What writing collaboration should look like

My ideal collaborator was a dying man with a sense of humor, a great work ethic, nothing to lose and a literal deadline.

Truly collaborative writing? Until this year, it had eluded me so thoroughly that I nearly rejected the suggestion of a onetime Pentagon speechwriter that I read the journals of Lt. Col. Mark Weber, who needed help to write a memoir for his three young sons, who would soon be without a father.

Weber, in his early 40s like me, was dying of cancer.

“I probably ain’t the guy to do this,” I emailed Weber after reading the manuscript.

“I am not a ghostwriter,” I lectured Weber (who hadn’t asked for a ghostwriter). “I believe in the deep connection between thoughts and words. Your thoughts must start with your own words.”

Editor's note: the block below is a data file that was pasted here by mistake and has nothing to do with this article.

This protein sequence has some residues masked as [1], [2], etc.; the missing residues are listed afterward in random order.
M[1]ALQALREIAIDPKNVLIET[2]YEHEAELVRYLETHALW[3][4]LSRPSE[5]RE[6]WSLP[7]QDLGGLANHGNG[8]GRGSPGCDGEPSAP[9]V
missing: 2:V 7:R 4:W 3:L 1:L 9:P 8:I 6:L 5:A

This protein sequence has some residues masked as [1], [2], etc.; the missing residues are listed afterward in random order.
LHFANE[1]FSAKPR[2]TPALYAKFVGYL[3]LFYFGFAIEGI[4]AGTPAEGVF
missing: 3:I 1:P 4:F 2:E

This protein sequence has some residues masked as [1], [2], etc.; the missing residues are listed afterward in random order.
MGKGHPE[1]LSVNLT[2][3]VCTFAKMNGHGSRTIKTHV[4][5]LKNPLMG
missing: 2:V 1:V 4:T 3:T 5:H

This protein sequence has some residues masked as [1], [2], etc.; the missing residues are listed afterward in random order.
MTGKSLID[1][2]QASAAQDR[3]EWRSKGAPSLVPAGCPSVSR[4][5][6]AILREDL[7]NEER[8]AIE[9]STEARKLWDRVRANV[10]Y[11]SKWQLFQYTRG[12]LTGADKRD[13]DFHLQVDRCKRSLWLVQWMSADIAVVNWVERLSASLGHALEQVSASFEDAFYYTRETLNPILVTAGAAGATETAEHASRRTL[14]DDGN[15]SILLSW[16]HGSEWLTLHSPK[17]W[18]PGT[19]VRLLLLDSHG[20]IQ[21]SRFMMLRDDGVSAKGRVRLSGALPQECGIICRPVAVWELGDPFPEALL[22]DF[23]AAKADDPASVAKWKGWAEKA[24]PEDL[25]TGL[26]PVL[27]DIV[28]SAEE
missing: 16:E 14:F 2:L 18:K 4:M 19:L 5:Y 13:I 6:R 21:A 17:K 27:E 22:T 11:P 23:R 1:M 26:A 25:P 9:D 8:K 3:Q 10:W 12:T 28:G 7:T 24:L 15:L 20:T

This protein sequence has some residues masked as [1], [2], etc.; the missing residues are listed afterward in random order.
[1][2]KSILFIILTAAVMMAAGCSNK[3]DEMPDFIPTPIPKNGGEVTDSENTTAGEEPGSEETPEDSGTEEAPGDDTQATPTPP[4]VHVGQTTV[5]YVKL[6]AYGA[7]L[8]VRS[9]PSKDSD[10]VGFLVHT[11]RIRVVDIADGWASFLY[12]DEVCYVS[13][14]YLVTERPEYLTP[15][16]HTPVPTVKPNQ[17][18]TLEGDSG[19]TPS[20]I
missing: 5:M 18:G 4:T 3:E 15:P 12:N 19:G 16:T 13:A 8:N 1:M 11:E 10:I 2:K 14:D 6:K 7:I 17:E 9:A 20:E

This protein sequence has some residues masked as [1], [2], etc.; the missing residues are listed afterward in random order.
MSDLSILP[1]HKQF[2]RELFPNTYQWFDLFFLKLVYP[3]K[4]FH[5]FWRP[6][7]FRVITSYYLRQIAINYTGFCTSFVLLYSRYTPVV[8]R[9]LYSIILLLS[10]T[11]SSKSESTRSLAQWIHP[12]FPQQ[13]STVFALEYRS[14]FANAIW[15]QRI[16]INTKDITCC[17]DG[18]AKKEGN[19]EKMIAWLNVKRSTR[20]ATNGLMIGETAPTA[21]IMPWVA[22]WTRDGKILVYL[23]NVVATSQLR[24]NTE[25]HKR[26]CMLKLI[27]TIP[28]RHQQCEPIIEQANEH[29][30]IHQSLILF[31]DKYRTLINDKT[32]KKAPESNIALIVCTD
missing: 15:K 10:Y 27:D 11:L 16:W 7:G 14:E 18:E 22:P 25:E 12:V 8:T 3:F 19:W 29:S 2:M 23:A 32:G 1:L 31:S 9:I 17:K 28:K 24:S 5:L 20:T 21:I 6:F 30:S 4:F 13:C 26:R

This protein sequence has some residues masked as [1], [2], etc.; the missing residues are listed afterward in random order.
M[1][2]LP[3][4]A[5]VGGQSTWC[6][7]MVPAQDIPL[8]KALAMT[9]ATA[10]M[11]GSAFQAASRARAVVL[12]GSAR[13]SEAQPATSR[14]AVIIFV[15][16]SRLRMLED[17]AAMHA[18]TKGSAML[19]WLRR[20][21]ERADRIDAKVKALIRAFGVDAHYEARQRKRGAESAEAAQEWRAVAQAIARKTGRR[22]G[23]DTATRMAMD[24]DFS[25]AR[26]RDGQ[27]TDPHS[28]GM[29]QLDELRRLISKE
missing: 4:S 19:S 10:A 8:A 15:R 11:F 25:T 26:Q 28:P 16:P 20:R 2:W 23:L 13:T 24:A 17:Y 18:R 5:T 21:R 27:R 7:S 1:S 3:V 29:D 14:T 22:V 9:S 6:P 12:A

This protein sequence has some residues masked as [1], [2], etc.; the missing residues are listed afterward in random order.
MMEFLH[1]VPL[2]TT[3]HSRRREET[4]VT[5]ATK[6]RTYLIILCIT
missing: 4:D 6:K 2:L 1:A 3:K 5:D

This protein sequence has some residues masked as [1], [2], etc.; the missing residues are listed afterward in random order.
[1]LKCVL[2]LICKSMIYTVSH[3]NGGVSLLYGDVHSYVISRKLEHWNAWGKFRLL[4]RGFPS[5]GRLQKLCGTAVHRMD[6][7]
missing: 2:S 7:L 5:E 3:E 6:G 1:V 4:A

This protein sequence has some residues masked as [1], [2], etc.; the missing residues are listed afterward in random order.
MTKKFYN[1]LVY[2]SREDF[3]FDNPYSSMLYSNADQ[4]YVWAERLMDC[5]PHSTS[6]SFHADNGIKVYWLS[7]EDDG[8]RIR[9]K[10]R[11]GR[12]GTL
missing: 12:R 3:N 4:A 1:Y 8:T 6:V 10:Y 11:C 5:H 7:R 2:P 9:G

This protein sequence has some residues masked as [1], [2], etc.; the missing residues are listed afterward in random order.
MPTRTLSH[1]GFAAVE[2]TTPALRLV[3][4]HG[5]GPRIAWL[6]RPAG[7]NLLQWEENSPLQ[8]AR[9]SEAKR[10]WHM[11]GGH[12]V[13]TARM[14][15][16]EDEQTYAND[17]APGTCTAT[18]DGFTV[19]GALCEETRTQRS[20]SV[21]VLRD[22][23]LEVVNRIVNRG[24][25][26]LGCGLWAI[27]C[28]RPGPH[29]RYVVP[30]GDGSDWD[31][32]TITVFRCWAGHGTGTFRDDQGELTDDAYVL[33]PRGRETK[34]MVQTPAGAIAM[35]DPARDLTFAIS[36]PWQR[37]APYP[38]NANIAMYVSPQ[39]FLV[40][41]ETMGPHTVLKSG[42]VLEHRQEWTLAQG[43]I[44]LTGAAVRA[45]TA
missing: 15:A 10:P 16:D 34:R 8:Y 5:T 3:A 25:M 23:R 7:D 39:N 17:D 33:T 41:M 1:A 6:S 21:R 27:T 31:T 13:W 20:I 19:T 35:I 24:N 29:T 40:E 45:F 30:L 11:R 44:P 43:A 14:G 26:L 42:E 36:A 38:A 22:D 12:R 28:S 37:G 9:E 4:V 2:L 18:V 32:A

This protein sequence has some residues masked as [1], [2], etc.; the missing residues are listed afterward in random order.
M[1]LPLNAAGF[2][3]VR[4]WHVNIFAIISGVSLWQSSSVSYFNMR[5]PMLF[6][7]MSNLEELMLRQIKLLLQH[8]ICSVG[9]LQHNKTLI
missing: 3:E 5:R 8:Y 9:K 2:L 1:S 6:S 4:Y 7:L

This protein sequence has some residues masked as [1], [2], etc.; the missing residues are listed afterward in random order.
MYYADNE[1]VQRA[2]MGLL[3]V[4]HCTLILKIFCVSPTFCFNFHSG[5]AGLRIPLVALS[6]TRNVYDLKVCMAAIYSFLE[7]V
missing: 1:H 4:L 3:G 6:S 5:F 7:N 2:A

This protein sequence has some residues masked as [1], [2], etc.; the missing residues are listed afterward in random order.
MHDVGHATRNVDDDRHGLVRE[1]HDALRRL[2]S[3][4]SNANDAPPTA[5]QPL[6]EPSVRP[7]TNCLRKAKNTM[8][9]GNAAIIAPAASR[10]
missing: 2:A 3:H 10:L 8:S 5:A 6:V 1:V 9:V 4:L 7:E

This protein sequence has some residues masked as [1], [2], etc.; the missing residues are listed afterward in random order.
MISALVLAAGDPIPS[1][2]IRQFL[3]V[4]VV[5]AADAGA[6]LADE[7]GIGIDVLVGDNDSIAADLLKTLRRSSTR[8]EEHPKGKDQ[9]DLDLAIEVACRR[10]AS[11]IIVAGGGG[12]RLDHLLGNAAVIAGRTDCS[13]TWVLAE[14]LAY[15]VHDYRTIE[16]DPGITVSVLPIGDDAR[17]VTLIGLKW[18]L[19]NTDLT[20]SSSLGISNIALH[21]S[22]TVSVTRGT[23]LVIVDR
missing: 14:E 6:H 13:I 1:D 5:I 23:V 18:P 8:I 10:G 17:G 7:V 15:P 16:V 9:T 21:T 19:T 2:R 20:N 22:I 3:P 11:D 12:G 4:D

Furthermore, I told him the book contained clichés that an editor would have to cut out “like tumors, painfully” and familiar phrases that would have to be “lanced, like benign polyps.”

Finally, I told him I doubted he had the energy or the time left to do the kind of rewrite I was demanding.

Now that, my friends, is how you treat a terminal cancer patient.

“I love it, David,” Weber replied.

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